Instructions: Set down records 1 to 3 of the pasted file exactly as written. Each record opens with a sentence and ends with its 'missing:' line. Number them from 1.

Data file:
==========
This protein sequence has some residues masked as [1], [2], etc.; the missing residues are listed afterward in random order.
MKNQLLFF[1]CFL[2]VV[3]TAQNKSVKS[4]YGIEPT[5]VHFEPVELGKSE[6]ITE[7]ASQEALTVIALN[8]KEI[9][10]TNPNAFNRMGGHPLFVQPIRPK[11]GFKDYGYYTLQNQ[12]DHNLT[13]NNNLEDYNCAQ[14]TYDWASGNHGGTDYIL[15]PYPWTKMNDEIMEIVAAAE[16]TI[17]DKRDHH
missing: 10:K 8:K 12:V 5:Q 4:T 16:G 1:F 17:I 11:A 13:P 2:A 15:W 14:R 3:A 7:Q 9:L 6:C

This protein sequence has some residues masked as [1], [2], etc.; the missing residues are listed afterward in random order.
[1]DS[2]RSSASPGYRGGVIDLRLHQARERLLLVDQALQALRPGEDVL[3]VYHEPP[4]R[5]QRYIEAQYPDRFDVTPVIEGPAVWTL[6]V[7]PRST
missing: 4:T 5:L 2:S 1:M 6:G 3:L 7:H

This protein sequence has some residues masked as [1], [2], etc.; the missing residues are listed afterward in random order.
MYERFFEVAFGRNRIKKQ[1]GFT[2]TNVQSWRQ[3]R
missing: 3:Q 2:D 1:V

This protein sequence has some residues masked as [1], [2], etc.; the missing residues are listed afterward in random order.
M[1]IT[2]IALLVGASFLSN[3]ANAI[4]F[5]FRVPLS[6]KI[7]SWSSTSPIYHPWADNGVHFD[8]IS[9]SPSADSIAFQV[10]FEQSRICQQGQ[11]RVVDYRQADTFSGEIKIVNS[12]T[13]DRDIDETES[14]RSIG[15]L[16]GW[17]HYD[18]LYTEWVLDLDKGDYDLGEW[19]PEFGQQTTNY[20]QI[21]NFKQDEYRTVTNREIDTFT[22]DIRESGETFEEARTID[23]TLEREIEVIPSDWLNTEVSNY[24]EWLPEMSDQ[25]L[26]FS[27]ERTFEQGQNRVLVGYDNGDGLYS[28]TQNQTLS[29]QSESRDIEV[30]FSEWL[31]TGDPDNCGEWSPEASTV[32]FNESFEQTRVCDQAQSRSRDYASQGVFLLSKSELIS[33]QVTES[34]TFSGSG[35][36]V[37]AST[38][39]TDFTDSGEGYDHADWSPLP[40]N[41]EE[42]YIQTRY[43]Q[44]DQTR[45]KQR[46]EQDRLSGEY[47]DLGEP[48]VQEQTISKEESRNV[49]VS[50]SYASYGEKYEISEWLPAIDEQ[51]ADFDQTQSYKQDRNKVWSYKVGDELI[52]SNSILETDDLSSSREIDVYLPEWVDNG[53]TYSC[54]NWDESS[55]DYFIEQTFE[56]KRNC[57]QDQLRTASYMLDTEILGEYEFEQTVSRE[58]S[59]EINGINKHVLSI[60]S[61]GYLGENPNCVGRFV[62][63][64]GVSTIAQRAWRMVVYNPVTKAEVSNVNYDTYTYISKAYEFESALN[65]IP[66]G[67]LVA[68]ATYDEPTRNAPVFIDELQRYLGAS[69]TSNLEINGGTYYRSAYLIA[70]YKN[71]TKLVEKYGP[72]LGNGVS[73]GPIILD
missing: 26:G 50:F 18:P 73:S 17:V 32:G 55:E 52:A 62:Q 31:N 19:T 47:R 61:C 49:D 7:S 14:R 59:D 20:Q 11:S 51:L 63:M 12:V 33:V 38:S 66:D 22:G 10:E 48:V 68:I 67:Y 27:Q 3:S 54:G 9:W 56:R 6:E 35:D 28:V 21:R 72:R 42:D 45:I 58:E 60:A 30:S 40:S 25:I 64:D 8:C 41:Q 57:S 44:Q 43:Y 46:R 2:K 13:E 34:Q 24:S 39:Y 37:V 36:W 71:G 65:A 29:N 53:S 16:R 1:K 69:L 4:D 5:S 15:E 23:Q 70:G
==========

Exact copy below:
This protein sequence has some residues masked as [1], [2], etc.; the missing residues are listed afterward in random order.
MKNQLLFF[1]CFL[2]VV[3]TAQNKSVKS[4]YGIEPT[5]VHFEPVELGKSE[6]ITE[7]ASQEALTVIALN[8]KEI[9][10]TNPNAFNRMGGHPLFVQPIRPK[11]GFKDYGYYTLQNQ[12]DHNLT[13]NNNLEDYNCAQ[14]TYDWASGNHGGTDYIL[15]PYPWTKMNDEIMEIVAAAE[16]TI[17]DKRDHH
missing: 10:K 8:K 12:V 5:Q 4:T 16:G 1:F 17:I 11:A 13:P 2:A 15:W 14:R 3:A 7:Q 9:L 6:C

This protein sequence has some residues masked as [1], [2], etc.; the missing residues are listed afterward in random order.
[1]DS[2]RSSASPGYRGGVIDLRLHQARERLLLVDQALQALRPGEDVL[3]VYHEPP[4]R[5]QRYIEAQYPDRFDVTPVIEGPAVWTL[6]V[7]PRST
missing: 4:T 5:L 2:S 1:M 6:G 3:L 7:H

This protein sequence has some residues masked as [1], [2], etc.; the missing residues are listed afterward in random order.
MYERFFEVAFGRNRIKKQ[1]GFT[2]TNVQSWRQ[3]R
missing: 3:Q 2:D 1:V